BTW, your cynicism about my motives is quite laughable. Most of my colleagues would be quite happy to turn over their teaching to a computer. It gives them more time in the lab. University administrators will figure out a way to get rid of classrooms and give credit for MOOCs AND still charge outrageous amounts of money for tuition in order to get your degree from Harvard. With any luck, they will be able to enroll twice as many students as they do now.

      Only a few people like me will be upset when this happens. Some might wonder why the average citizen is still scientifically illiterate but they'll never realize that destroying undergraduate education was the cause.

    2. Most of my colleagues would be quite happy to turn over their teaching to a computer. It gives them more time in the lab.

      I know. And that is precisely why any MOOC is better than them.

      But once taxpayers figure out that all the enormous money they spend thinking that they are spending on valuable education is actually spent on professors doing what they love doing, the whole system will crumble. Even if some professors don't understand or acknowledge it, it means that their jobs (particularly for non-experimentalists) will go more or less the way the jobs for typewriter repairmen went.

      BTW, do you actually have a plan for making university education much better? What is it that is "their way" that can make education "far, far better"? Let's hear it. I personally think that the only way it can be done is by radically changing the whole system. Just giving much better lectures certainly won't do it.

    3. The above discussion does not apply to smaller liberal arts colleges and universities that focus on teaching and at which research is a "luxury." In my experience, it is generally true that the better the researcher (in terms of grants received, publications, citations, etc.) the the worse they are at teaching. The professors at my university are there because they wanted to teach and so are generally much better instructors than those at larger research-oriented univesities, at least in my experience.

  6. I recently did a MOOC on genetics and evolution. I found the lectures were of a much better standard than the 'live' ones I attended 40 years ago. My only objective was to become more knowledgeable about a subject I was interested in. The course met my requirements brilliantly.

    1. Let's be clear about one thing. I am NOT saying that typical university lectures are better than most MOOCs. Quite the contrary. I'm saying that the reason MOOCs are becoming popular is because they are as bad as the typical university classroom.

      I'm glad that you became more knowledgeable after taking an online course. How do you know that what you learned was accurate?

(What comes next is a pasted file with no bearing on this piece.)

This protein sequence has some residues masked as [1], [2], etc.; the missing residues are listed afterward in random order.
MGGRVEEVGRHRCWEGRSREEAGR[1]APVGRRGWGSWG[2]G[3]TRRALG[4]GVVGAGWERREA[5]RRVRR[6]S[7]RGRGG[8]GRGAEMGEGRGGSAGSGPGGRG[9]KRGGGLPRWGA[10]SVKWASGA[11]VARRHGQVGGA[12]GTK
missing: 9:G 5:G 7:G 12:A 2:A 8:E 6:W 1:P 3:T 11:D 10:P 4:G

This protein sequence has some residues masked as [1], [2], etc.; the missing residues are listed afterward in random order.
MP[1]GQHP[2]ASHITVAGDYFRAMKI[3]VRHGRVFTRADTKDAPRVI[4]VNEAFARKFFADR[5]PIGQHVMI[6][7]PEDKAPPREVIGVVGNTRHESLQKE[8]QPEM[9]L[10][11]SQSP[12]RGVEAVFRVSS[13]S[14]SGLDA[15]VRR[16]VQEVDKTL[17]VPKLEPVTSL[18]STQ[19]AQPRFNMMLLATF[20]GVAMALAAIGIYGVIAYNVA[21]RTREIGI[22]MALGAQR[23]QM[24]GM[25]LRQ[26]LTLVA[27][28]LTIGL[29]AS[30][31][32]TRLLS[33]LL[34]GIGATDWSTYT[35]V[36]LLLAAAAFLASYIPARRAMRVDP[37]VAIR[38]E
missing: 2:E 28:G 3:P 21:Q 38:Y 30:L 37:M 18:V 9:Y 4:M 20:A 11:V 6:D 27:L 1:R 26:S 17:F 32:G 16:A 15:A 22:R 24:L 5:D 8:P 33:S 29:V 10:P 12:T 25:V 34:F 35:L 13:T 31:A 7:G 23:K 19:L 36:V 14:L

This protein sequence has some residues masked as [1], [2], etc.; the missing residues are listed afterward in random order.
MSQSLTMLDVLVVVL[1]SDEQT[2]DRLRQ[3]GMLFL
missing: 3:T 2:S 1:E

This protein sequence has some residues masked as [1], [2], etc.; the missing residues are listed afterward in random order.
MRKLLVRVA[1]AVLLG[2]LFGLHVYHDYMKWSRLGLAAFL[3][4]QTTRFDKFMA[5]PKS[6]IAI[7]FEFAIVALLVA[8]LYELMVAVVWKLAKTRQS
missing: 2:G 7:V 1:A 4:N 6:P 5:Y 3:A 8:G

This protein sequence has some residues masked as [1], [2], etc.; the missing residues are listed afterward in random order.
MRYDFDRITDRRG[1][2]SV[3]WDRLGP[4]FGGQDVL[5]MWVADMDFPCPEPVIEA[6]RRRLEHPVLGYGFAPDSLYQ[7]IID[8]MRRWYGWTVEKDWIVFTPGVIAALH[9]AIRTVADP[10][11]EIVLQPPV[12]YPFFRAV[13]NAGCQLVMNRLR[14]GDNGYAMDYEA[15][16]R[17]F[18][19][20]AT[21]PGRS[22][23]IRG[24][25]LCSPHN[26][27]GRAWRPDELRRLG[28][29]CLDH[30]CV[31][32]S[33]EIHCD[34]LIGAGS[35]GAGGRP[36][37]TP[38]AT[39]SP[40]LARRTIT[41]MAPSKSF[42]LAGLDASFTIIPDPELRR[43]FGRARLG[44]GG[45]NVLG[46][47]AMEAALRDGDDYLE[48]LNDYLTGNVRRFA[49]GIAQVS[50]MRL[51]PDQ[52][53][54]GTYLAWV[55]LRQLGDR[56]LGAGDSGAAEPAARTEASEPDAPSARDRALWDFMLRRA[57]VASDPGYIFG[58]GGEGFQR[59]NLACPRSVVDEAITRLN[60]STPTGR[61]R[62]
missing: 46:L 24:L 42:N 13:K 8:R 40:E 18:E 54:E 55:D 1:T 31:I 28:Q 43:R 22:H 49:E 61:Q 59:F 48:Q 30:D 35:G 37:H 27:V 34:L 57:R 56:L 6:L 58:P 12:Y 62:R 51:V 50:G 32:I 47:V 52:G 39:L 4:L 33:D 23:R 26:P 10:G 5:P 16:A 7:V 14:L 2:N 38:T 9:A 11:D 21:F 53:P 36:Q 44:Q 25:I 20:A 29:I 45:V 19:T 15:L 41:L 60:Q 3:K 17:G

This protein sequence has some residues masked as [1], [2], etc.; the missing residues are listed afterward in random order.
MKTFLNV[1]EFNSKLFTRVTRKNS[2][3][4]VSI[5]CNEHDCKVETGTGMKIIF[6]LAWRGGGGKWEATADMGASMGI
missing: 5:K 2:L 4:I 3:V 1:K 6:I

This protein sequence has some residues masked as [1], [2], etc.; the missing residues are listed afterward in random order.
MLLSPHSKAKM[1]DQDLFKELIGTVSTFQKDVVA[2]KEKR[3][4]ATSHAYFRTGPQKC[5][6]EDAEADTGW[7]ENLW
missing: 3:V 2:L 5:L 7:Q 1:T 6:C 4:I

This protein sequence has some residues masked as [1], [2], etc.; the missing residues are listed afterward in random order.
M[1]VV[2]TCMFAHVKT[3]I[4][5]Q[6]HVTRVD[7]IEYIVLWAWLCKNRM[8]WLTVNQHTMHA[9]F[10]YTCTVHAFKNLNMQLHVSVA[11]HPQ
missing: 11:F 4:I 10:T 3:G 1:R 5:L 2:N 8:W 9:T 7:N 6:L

Why is taking MOOC better than buying a good textbook on the subject?

  7. Online lectures are more efficient than text books in getting new ideas across. Text books are better as references for when the ideas are no longer new to the student. If I was still teaching I would use online lectures (good ones selected by me) - students would be required to watch them before coming to class, so that all of the contact time could be spent on discussion rather than presentation. I expect this would be much more successful than expecting students to read a chapter of the text book before coming to class.

    This is not the same as moocs. We can get the best of both worlds.

  8. I still think theres a place for MOOC, even though that might mean I'm out of a job

    So MOOCs will prevail. Slowly but surely, despite all the cries from ivory towers.

    There seems to be some thought that MOOCS could supplant the unusual classroom-based university experience. I doubt it. One great benefit of the standard school system is that it provides a structured environment where students are fairly demanded to become exposed to information in a way they are unlikely to on their own. Its not about the information here: schools have never had a monopoly on information and they certainly do not now.

    Though some students might have an enduring "thirst for knowledge" and therefore benefit from MOOCS, most do not. Without the structured course schedule typical of academic systems they will find themselves doing other things when they should be listening and studying and learning. Aside from class structure, there is also something to be said for learning alongside their peers in a shared, collective experience, as opposed to sitting in their bedroom alone in front of a computer.

    The other factor of course is that there is a lot more to the university experience than classes. For many students, it their first opportunity to escape the provincialism of their small homogenous home towns.

    Otherwise I agree that for those who it is not practical or possible to enroll in university, online courses are a nice opportunity.

  9. I'm not sure that there's less student-student interaction in a well-designed xMOOC than in a big face-to-face course. ('Connectivist' cMOOCs are almost pure interaction.) Like face-to-face instructors, MOOC nstructors who want to promote interaction can do so, and those who don't, dont.

    Even in MOOC courses with no required interaction, students who want to interact do so in the discussion forums, which are much more lively than those of any face-to-face course I've taught.

  10. I agree with Prof.Moran. The question is not about MOOCS but the way a subject is approached and developed while teaching. A good textbook does it a lot better.